Editorial: We're intrigued by Ives' unit district proposal
State Rep. Jeanne Ives of Wheaton is not the first candidate for governor to advocate consolidation of Illinois' record number of local governments.
Her opponent in the March 20 Republican primary, incumbent Bruce Rauner, staunchly supports consolidation efforts and before him, Gov. Pat Quinn, a Democrat, signed legislation to create a Local Government Consolidation Committee. Where Ives breaks new ground is in her call to convert all dual school districts into unit districts.
"Every school district should be a unit district," Ives told our editorial board last week. "No more high school districts, no more elementary districts."
We differ with Ives on a number of issues, and it would be premature to endorse her unit district proposal without a full airing of the details and contrary arguments. But we must say, we are intrigued. Illinois has the most local governments of any state in the union, with, at last count, 6,963 of them.
A good chunk of those local governments are school districts. We have 851 of them plus one assigned to the courts. Of that total, 465 are dual districts, focused exclusively on either elementary schools or high schools. Of those, 368 are elementary systems and 97 are high school systems.
Simple math would tell you that if legislation were passed and signed to turn all those dual districts into unit districts, Illinois would go from 851 school districts to 483. That would provide real progress in consolidation efforts that thus far seem to generate a lot of discussion but little action.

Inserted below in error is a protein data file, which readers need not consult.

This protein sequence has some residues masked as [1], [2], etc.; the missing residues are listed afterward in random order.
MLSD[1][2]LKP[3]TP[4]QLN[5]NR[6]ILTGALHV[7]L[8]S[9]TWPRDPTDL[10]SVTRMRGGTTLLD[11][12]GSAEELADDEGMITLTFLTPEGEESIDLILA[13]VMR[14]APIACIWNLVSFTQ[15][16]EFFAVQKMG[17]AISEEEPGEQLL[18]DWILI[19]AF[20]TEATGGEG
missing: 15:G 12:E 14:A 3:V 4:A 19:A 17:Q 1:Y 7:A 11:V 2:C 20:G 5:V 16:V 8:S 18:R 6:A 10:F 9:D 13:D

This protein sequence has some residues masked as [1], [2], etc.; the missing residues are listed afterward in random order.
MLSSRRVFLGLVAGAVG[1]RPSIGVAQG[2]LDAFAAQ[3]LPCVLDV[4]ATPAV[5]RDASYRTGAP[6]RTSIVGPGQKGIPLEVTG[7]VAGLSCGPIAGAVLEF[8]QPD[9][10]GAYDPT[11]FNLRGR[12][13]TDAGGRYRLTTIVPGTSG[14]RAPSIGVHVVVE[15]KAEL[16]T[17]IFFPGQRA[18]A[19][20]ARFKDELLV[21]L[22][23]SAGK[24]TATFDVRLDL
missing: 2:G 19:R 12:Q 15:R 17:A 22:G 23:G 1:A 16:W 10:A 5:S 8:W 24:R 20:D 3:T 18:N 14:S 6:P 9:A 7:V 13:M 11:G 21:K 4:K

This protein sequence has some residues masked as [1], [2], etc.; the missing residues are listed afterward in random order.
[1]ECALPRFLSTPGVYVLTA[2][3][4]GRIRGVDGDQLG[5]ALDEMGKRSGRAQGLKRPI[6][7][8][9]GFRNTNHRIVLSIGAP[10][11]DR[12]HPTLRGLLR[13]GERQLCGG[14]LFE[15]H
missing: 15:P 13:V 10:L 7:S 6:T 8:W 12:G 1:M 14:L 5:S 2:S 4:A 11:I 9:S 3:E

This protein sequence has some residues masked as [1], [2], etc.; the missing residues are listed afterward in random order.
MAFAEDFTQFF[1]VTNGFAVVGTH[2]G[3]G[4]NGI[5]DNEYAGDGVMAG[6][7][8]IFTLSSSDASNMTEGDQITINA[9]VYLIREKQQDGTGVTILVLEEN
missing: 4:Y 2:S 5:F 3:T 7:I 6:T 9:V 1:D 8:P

That said, we temper our enthusiasm with the recognition that it wouldn't be quite so simple. Ives herself acknowledges that unit districts by themselves are not a panacea. The Chicago Public School system, for example, is a unit district and that hasn't ensured success. It is, Ives says, too large and needs to be broken into smaller districts. She says Elgin Area Unit District 46 needs similar downsizing.
If her unit district proposal were to go forward, it could create similar size issues in, say, Palatine-Schaumburg Township High School District 211 and Northwest Suburban High School District 214, which would become massive unit districts if they simply absorbed the elementary districts within their boundaries.
There also are questions to consider regarding school board representation and the access the public has to its elected officials -- easier matters to address the smaller the district.
So clearly, the devil is in the details.
But the unit district concept has logic on its side -- easier articulation, stronger accountability, reduction of fiefdoms, eradication of duplication in positions and functions.
The idea is worth exploration and discussion. It's certainly a worthy issue to be debated in the 2018 race for governor.